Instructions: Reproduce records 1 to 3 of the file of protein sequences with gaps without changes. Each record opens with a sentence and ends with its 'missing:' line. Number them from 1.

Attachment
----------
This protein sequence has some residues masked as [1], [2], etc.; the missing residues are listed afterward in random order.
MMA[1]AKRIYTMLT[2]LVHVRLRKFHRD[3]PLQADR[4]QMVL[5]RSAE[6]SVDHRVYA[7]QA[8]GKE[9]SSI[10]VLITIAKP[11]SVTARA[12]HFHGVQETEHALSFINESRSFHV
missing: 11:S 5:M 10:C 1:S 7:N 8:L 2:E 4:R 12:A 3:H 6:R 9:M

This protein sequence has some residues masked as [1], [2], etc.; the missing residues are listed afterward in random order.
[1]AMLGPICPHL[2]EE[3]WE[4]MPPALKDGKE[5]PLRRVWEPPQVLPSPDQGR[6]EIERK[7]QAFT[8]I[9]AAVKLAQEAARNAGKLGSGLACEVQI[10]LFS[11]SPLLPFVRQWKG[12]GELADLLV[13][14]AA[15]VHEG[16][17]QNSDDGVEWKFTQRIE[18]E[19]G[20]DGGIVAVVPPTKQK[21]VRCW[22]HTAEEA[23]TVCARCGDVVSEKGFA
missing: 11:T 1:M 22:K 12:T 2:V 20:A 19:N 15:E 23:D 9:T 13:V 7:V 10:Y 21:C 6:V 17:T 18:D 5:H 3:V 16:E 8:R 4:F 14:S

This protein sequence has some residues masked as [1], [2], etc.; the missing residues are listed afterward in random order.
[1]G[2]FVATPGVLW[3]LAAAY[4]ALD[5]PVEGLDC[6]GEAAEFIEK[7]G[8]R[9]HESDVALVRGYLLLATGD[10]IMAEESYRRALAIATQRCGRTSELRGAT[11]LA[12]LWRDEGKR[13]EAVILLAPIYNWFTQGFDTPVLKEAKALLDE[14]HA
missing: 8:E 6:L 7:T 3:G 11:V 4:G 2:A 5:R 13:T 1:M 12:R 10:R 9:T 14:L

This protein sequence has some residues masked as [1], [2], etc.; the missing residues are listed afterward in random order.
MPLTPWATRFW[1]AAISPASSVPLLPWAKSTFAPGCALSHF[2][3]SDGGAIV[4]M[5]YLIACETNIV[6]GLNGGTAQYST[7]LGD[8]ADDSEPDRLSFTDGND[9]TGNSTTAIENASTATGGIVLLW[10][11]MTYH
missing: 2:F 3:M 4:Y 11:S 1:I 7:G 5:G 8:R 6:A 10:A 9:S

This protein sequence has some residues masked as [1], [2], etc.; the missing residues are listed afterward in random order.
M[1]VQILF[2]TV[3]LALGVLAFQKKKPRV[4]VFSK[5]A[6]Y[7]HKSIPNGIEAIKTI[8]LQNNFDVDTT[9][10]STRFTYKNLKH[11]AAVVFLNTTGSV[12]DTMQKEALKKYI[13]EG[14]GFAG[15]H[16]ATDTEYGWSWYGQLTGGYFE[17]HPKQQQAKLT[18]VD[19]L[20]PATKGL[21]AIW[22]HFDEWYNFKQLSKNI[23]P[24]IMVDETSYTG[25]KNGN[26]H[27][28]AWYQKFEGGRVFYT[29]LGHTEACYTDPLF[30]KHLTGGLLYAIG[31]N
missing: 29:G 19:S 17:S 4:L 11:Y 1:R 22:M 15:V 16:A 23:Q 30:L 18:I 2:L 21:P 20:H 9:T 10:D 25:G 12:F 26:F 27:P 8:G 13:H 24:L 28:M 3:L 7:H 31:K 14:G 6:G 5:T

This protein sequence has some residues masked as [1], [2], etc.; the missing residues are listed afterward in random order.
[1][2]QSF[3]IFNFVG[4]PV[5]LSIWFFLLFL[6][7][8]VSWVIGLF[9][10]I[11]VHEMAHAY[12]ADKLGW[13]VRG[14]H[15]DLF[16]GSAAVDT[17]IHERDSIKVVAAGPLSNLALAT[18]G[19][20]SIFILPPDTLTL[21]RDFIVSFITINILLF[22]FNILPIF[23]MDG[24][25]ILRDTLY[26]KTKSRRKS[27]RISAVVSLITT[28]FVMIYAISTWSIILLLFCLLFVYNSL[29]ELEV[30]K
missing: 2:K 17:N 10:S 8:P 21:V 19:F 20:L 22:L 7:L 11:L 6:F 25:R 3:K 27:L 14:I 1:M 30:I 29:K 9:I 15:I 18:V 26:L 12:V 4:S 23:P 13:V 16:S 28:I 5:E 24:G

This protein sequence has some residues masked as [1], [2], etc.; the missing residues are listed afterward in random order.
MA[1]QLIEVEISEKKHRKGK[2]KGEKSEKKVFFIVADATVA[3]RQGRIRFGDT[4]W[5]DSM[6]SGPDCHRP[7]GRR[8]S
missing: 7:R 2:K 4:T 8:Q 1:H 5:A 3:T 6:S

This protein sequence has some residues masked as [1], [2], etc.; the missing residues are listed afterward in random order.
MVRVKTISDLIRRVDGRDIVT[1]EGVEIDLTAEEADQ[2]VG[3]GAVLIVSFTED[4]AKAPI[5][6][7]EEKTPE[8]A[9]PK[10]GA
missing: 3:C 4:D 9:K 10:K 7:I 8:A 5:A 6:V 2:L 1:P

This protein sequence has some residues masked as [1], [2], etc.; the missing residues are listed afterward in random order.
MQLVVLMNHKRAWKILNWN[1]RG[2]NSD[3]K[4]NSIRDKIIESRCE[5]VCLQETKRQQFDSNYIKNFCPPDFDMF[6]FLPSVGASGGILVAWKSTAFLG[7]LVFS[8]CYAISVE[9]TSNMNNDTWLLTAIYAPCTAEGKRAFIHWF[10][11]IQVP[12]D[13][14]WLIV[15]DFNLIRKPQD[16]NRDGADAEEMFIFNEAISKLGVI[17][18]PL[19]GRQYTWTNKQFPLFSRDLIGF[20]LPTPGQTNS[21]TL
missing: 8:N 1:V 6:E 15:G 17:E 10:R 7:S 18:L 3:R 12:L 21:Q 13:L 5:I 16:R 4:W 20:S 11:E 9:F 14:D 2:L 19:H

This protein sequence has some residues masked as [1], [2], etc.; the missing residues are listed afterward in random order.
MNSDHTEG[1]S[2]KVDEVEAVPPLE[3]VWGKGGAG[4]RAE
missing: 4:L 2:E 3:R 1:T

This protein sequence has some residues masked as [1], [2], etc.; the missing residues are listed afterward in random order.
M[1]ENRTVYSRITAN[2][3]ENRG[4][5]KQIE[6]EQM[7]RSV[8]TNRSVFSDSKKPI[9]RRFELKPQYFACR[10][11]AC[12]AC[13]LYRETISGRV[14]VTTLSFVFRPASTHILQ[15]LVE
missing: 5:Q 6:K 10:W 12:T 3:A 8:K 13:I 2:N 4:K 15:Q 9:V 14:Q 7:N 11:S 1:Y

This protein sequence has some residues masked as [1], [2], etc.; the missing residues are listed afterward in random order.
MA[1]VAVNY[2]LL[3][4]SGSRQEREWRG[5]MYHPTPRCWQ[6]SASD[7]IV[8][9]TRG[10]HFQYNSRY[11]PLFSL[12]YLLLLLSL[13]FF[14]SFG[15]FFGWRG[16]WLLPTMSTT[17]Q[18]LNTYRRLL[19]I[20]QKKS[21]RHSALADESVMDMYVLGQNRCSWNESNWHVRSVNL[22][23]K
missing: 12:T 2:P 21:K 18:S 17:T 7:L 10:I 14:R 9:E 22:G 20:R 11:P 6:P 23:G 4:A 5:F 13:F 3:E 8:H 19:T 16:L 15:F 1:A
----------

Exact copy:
This protein sequence has some residues masked as [1], [2], etc.; the missing residues are listed afterward in random order.
MMA[1]AKRIYTMLT[2]LVHVRLRKFHRD[3]PLQADR[4]QMVL[5]RSAE[6]SVDHRVYA[7]QA[8]GKE[9]SSI[10]VLITIAKP[11]SVTARA[12]HFHGVQETEHALSFINESRSFHV
missing: 11:S 5:M 10:C 1:S 7:N 8:L 2:E 4:R 12:A 3:H 6:R 9:M

This protein sequence has some residues masked as [1], [2], etc.; the missing residues are listed afterward in random order.
[1]AMLGPICPHL[2]EE[3]WE[4]MPPALKDGKE[5]PLRRVWEPPQVLPSPDQGR[6]EIERK[7]QAFT[8]I[9]AAVKLAQEAARNAGKLGSGLACEVQI[10]LFS[11]SPLLPFVRQWKG[12]GELADLLV[13][14]AA[15]VHEG[16][17]QNSDDGVEWKFTQRIE[18]E[19]G[20]DGGIVAVVPPTKQK[21]VRCW[22]HTAEEA[23]TVCARCGDVVSEKGFA
missing: 11:T 1:M 22:K 12:T 2:V 20:A 19:N 15:E 23:D 9:T 13:V 7:V 10:Y 21:C 6:V 17:T 18:D 5:H 3:V 16:E 8:R 4:F 14:S

This protein sequence has some residues masked as [1], [2], etc.; the missing residues are listed afterward in random order.
[1]G[2]FVATPGVLW[3]LAAAY[4]ALD[5]PVEGLDC[6]GEAAEFIEK[7]G[8]R[9]HESDVALVRGYLLLATGD[10]IMAEESYRRALAIATQRCGRTSELRGAT[11]LA[12]LWRDEGKR[13]EAVILLAPIYNWFTQGFDTPVLKEAKALLDE[14]HA
missing: 8:E 6:L 7:T 3:G 11:V 4:G 2:A 5:R 13:T 1:M 12:R 10:R 9:T 14:L